Airbnb in Cuba
How to book a Casa Particular on Airbnb
We traveled to Cuba for two weeks in the beginning of a January 2017. Along the way we've met a lot of travelers and most of them haven't had any accommodation reservations and they were sorting it out on the go. A lot of people do that- only book the first night in advance, and the rest of the sleepovers arrange with the host of the first house they stayed in. Most of the hosts have friends and families across the country and they will be glad to help you find a new place to stay. However, when I'm traveling, I'd like to have my accommodation sorted out, making sure it's in a walkable proximity to the desired locations so I don't need to stress or worry about it.
Cuba is becoming a very popular tourist destination, I was told by the Cuban that last year in Vinales during the high season some tourists were sleeping on the benches of the town squares- all the hotels and casas were booked and filled. Generally, if you like to be flexible and go with the flow, you'd like to decide where you want to go on the spot and feel how many days each place really deserves- that option is definitely possible in Cuba as many people are doing it that way.
But I've warned you :)
For the whole of the two weeks, we rented Casa Particular- a room in a private Cuban homes. We booked all of our accommodation via Airbnb, but there are a couple of things you need to know:
Of course, you need to plan the trip ahead and think how many days you might need in each city/location. That will depend on what you want to do, and I will share more in another post about the places we've visited.
How to book a Casa Particular
Casa Particular is a private house of a local Cuban which has got a license to rent out rooms to the tourists. 35 CUC per night is the average that we paid during this trip. Accommodation in Havana was a little more expensive than in other cities.
Be aware: when booking accommodation via Airbnb, sometimes the person who you contacting is actually not in Cuba, but that person acts on the behalf of Cuban host- don't be scared of this fact, that's totally safe. Since the Casa Particular is the private home of a native Cuban and the internet is not available in most private houses, in some cases, the person who runs a page on Airbnb usually is a relative or a close friend of the host. Once you complete a booking- it is 100% reserved and the hosts are waiting for you. Some of the Cuban hosts, who run the Airbnb listing themselves don't speak English and they reply to you in Spanish. The google translator comes in handy. In the period of two weeks, as we moved across the island we stayed in 6 different apartments - all booked via Airbnb. Once the booking is confirmed you can ask your host any questions. It's a good idea to ask them to book a taxi transfer from/to the airport (30CUC per car). The hosts are very friendly and helpful.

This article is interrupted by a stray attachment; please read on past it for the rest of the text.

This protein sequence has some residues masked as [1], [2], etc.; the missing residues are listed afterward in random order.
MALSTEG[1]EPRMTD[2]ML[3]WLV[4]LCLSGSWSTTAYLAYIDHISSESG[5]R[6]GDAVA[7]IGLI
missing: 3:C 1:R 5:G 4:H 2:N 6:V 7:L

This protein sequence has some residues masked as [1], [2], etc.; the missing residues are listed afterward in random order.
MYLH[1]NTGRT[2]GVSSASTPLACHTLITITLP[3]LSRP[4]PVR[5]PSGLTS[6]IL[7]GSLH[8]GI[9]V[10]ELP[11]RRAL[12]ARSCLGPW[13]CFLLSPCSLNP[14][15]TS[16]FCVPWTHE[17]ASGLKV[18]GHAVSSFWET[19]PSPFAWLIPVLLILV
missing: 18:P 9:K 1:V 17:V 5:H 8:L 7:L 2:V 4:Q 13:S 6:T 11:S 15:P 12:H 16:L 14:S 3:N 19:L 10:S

TIP: once you get the accommodation sorted, print out the exact address, Host's name and a phone number. It will be immensely helpful if the taxi driver is not able to find the address.
Is it safe to rent a room at Casa Particular?
Living at Casa Particular is giving you a glimpse of how the locals live and interact on a daily basis. I find it fascinating. The rented room has a lock, so it's safe to leave your belongings during the stay. All of our rooms had 2 beds, clean bed linen, our own shower and toilet with the basic toiletries- a soap/shower gel, shampoo, toilet paper. The main living room and patios are shared with other guest and the hosts.
What's for breakfast?
All hosts offer breakfast, typically that is eggs, bread, fruits, coffee and it costs 5CUC per person.
Some would offer home-made dinner, that is typically around 10-15 CUC per person
How to check in?
Every time you check-in in the new apartment, the host will ask for your passport. That's a legal requirement as the host needs to keep a book of visitors. It takes only 5 minutes and that's a great opportunity to introduce yourself to the host
TIP: bring some souvenirs with you- they will be beyond grateful.
What to see in Cuba?
At this point, your accommodation is sorted, flights are booked, you got the visa and the insurance. The only question is which cities do you go to visit?